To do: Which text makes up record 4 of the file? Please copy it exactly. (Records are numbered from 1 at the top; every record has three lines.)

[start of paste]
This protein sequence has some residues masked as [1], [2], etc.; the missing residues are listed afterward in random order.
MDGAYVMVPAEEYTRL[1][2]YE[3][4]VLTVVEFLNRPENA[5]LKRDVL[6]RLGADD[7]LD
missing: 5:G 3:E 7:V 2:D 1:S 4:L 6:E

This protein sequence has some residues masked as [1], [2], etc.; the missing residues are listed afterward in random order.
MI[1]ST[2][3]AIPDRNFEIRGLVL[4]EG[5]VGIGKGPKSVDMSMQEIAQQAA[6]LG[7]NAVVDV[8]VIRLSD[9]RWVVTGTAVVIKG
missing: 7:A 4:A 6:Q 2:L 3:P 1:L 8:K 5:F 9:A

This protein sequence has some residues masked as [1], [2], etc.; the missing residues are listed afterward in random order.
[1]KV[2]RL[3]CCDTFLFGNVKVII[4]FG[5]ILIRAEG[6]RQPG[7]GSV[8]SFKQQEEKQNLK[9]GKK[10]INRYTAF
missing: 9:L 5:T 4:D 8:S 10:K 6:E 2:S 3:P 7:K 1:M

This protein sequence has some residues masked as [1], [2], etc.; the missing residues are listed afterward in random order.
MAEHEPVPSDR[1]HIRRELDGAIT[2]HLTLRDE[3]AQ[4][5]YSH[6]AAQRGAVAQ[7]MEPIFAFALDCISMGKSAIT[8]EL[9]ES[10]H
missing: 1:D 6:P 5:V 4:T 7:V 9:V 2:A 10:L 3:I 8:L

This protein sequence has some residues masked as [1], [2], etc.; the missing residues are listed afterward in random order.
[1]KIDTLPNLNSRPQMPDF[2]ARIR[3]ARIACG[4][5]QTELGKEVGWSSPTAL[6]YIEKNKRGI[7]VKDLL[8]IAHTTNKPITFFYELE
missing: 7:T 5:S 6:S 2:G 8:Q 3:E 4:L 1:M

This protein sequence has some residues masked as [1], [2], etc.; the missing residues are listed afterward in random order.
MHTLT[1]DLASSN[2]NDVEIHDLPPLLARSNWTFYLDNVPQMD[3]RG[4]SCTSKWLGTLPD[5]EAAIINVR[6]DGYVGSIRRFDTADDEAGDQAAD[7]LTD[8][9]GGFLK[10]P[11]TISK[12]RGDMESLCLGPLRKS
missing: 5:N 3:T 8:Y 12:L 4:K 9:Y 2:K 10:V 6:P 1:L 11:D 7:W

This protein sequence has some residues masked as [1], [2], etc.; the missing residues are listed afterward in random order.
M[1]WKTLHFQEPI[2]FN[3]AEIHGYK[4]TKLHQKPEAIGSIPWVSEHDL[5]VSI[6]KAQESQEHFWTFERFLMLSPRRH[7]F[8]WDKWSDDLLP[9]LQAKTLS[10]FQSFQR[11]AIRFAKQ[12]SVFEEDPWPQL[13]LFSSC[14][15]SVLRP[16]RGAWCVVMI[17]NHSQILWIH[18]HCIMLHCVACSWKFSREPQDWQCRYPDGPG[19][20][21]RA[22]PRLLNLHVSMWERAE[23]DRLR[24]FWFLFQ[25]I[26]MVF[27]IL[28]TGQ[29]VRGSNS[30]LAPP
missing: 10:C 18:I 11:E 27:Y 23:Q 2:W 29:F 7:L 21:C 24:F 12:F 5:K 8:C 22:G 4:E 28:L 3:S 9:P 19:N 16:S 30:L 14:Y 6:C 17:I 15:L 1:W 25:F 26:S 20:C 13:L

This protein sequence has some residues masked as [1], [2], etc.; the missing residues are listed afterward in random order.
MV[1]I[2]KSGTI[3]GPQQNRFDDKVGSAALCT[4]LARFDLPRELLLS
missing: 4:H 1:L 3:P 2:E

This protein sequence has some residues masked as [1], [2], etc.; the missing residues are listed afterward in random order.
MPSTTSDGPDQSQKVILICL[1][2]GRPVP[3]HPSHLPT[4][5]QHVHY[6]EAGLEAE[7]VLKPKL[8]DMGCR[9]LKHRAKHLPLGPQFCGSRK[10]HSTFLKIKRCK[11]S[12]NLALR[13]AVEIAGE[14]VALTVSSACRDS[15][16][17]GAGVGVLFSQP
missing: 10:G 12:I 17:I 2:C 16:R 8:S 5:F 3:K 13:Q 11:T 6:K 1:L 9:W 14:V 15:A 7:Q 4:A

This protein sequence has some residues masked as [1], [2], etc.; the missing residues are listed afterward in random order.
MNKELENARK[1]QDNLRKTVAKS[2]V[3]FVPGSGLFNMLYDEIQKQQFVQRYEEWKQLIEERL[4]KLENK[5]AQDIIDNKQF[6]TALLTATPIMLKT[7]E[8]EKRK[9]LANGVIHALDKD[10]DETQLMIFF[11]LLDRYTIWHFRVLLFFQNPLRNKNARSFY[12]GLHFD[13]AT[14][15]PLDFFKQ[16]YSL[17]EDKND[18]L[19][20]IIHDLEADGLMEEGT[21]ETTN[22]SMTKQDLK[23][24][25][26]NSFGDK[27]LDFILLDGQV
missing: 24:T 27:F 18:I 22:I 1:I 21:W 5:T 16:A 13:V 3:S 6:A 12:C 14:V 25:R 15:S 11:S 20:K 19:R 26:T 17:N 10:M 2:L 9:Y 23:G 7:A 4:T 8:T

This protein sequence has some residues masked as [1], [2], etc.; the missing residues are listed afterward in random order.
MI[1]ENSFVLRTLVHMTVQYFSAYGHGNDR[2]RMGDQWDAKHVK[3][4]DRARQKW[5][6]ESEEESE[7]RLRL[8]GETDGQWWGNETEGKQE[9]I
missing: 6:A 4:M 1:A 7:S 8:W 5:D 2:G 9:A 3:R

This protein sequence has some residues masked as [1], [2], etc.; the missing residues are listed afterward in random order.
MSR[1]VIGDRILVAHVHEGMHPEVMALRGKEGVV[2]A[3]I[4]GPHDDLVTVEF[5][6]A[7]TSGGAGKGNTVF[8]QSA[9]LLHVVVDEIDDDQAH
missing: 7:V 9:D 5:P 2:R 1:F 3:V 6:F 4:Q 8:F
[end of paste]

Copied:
This protein sequence has some residues masked as [1], [2], etc.; the missing residues are listed afterward in random order.
MAEHEPVPSDR[1]HIRRELDGAIT[2]HLTLRDE[3]AQ[4][5]YSH[6]AAQRGAVAQ[7]MEPIFAFALDCISMGKSAIT[8]EL[9]ES[10]H
missing: 1:D 6:P 5:V 4:T 7:V 9:V 2:A 10:L 3:I 8:L